But they want to measure guys throwing to other guys they’ve never thrown to before. The timing is simply not there and it’s somewhat unfair to expect these guys to throw with precision.
    Not sure what the solution is. Maybe targets like at the skills challenge during Pro Bowl week? I don’t know.

  4. Mayock..Get off the fence…you know real evaluators put very little credence on the Underwear Olympics….Tommy John should be the official sponsor….

  5. You make it seem like you can’t improve your draft position by participating in drills. Yet every year a bunch of players vault up the draft board due to their showing at the combine.

  6. Florio is right. It’s the TV people who benefit from more events. The NFL talent evaluators will be in the unemployment line real soon if they take any of this combine stuff too seriously. I heard Lamar Jackson’s mother is going to be his manager. Well it seems she’s figured out this stuff pretty quickly. There’s plenty of tape on Lamar Jackson. That’s what’s going to decide where he gets drafted. Guys like Ryan Leaf, Jamarcus Russell, and Jeff George, blew everyone away at these “competitions”. Guys like Joe Montana were very unimpressive. I’ll leave it at that.

  7. If the TV people really want to help ratings by putting on “competitions”, I have a better idea. I think fans would like it too. The serious fans, the ones who watch the combine stuff, have already seen what these guys can do on the football field. Why not have 5 on 5 basketball games between WR’s and DB’s? Have putting competition between QB’s. Go out to the driving range and have long drive competitions for the linemen. Maybe have Go-Cart races for the RB’s. Maybe have an open division 3 point contest.

  8. I STRONGLY disagree with any poster who says the combine is NOT important, for reasons other than what most posters here have mentioned.

    It’s true scouts don’t care that much about the end results, i,.e. a QB completing a high percentage of his combine throws.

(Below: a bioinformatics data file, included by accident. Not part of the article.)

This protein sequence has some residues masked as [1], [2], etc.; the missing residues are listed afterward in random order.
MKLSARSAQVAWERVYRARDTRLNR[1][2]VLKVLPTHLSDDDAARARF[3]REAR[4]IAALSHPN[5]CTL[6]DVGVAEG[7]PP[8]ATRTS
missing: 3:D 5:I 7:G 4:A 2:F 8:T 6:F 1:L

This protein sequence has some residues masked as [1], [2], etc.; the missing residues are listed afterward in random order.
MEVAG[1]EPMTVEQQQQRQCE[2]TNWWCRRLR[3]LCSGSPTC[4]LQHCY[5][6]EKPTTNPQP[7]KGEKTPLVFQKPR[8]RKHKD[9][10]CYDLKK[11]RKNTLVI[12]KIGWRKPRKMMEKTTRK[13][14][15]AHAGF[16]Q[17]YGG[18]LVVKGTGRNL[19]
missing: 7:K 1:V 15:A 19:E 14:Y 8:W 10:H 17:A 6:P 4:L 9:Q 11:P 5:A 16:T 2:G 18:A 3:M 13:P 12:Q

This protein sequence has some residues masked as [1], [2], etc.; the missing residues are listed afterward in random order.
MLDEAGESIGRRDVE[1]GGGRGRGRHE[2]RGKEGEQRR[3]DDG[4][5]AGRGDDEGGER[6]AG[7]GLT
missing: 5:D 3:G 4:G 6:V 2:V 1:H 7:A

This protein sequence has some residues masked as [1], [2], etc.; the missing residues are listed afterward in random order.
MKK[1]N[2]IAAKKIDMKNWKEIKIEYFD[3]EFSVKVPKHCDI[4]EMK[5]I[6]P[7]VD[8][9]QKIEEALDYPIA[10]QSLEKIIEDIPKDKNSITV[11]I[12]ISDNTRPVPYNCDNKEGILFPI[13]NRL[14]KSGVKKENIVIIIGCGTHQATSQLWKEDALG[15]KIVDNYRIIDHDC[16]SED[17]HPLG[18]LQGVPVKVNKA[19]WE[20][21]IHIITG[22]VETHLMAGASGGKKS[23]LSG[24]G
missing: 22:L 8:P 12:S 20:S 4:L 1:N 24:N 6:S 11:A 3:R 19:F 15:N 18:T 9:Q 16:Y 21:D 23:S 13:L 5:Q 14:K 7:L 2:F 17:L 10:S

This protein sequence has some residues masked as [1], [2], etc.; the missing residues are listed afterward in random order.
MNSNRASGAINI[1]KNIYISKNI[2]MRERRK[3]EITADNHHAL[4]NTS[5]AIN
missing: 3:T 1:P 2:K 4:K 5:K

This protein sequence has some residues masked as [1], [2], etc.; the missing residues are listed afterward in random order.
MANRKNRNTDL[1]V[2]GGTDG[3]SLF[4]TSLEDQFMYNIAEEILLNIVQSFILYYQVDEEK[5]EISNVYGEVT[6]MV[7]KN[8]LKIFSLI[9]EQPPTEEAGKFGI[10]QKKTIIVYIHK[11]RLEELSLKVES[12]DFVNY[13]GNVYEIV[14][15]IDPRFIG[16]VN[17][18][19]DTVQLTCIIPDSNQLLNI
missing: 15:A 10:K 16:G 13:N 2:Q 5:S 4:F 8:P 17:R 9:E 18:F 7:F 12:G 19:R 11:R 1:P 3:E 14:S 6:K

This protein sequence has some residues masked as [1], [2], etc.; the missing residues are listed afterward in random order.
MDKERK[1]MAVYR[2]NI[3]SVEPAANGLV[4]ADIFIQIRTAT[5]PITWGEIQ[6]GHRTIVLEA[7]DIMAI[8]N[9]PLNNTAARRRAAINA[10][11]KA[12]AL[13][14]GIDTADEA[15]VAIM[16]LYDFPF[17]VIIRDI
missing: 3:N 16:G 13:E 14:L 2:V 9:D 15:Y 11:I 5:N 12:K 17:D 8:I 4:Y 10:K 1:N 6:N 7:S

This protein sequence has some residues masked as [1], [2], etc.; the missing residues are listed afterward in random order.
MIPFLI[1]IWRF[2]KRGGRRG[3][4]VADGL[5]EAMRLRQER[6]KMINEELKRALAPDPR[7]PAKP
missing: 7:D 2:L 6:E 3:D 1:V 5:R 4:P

What they do care about are the other things, the intangibles. How does the player do in team interviews? How does he conduct himself in downtime between interviews/drills? If a player wasn’t good at a particular aspect (such as a RB catching the ball), they want to see that the player has worked on that skill which shows professionalism.

    But they also care about on-field performance, too.

    While scouts may not care if Lamar Jackson completes a high percentage of passes to WRs he’s never thrown to, they DO care about how his footwork looks as he does his pseudo-drops (he never took snaps under center in college). They care about how the QBs mechanics look when he throws it, how the ball looks coming off his hand, how the guys on the field respond to him/his leadership skills, etc.

    College tape is great and very important to scouting, but it’s not the be-all, end-all for scouting. There’s a wide discrepency in talent between teams in the vast majority of college games.The combine is scouts’ first real chance to see how NFL prospects stack-up against other NFL prospects, as opposed to see how they performed against inferior college players.

  9. Yeah. The combine is just a useless evaluation for NFL Network. That’s why all the coaches show up and take notes. Who needs to know how these guys react out of their comfort zone to go through their pro day as a security blanket. I’ll just as easily say why should a QB decide not to throw if it doesn’t matter in the long run…

  10. Who says there has to be a prize for there to be competition? If there needs to be a prize to make competition worth wild then the video gaming industry wouldnt exist. The majority of what people compete at doesnt have a prize at the end.

    Winning is the reward, and true competitors would take any opportunity they can get to add another win to their record.

    Darnold is worst of the big 6 QBs in this draft.


Leave a Reply

You must be logged in to leave a comment. Not a member? Register now!